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Trump is aiming at Marxist ideology behind BLM disturbances



Trump is aiming at Marxist ideology behind BLM disturbances

On Friday, President Donald Trump directed federal agencies to stop any training courses that advocate for ‘essential race theory,’ ‘white privilege,’ or any other ‘propaganda attempt’ to teach the United States or any race to be racist or bad inherently to them. On Sunday, the Department of Education (DOE) investigated schools that are teaching the “1619 Idea” of the New York Times, warning that every school “would not receive funding.”

Trump rejects the rising tide of Marxist philosophy of criticism. This negative philosophy, supported by the 1619 project and the anti-racist movement promoting Marx’s official Black Lives Matter, has sparked much of the violent arson, rioting and explosive effects this summer in cities across the Americas. Indeed, for this reason, some referred to the disturbances as “the 1619 disturbances.”

Trump’s attack on Marxist theory of criticism

The director of the Management and Budget Office (OMB), Russell Vought, sent a notice on Friday to the heads of the executive departments and agencies asking them to end their Marxist-critical theory preparation.

“It has come to the attention of the President that executive agencies have spent millions of dollars of taxpayer to date ‘training’ government employees to believe in divisive, anti-American propaganda,” Vought said. The director of the OMB seems to have applied to the 1483 pages of the Judicial Watch’s (Judicial Watch) training material issued in July. For example, an April 2015 training marked the notion that “individual effort is important to success” as a “Racist behaviour.”

Viewed referencing training sessions explaining that “almost all White people lead to racism” and others that “there is prejudice rooted in the idea that America is a nation of opportunities or that the talented individual can get work.”

“These kinds of ‘trainings’ do not only contradict the fundamental values our nation has held for since it was formed, but they also generate discord and frustration within the Federal workforce,” said Vought. “The President has instructed me to ensure that government agencies do not use taxpayer dollars to fund these divisive non-American propaganda sessions.”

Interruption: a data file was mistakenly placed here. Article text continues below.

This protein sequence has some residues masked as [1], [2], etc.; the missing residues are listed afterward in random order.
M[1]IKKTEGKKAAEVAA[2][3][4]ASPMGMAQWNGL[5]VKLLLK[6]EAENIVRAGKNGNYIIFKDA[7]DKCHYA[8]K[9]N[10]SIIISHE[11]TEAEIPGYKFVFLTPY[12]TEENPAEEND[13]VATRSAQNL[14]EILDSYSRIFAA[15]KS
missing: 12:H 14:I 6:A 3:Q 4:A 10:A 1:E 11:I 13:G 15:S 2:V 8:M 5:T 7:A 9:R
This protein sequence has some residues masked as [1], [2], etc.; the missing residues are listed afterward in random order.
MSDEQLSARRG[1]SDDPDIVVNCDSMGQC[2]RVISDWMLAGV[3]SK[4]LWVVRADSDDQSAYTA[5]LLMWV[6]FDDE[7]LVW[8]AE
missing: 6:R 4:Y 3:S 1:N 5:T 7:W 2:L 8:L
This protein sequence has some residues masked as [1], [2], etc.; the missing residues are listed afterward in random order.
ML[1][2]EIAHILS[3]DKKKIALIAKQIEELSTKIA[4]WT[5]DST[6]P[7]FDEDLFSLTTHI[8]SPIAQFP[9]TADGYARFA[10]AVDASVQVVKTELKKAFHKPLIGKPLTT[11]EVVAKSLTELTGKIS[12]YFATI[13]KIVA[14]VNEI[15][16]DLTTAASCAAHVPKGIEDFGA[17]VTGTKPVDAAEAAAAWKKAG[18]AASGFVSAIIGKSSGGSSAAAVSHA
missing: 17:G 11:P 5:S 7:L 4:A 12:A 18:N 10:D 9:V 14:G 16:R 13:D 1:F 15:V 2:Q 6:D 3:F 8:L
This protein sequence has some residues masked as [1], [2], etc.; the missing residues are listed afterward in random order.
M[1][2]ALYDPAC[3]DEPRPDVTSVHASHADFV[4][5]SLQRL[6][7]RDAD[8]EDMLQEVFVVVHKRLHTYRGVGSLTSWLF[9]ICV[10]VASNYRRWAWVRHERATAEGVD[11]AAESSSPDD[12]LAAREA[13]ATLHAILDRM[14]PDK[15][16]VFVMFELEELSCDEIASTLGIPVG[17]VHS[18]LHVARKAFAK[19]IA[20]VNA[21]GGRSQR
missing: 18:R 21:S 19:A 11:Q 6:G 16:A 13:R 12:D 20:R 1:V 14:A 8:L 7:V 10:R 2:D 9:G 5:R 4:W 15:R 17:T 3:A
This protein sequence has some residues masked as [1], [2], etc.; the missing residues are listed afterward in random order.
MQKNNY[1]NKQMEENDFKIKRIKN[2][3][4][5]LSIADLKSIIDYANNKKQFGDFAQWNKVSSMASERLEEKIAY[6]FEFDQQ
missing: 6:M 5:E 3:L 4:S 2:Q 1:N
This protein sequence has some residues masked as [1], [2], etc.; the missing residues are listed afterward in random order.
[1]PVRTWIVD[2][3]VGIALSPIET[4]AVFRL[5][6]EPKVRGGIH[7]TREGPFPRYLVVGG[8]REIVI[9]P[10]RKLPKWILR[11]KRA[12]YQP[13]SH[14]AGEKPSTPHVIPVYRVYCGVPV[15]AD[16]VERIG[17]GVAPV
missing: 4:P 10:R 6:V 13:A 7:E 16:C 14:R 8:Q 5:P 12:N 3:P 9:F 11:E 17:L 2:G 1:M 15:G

Although OMB shall provide more guidance in the future, Federal agencies have been directed by Vought ‘to classify all contracts or other agency expenses in connexion with the promotion of ‘basic race theory,’ ‘white privilege’ or other propaganda or promotion activities that will be or will be (1) that the USA is a racist or evil nation or (2) that some race or ethnicity is intrinsic to that country.

“The divisive, inaccurate, and demeaning propaganda of vital race theory movement is opposed to all we Americans stand for and should have no place in the Federal government,” concluded Vought. Vought.

President Trump also provided the Department of Education (DOE) with a similar plan on Sunday. He replied with someone warning that schools in California began teaching the 1619 idea, stating that America ‘s true foundation did not come with the 1776 Declaration of Independence but the arrival of the first black slaves in 1619.

(When the first black slaves came to South Carolina as earlier as 1526, the 1619 project focussed more on defining America as historically and ultimately racist rather than on precise dates. The founder of the project, Nikole Hannah-Jones, acknowledged that her venture was “not about history,” but rather about the “past” and the “racial narrative.”)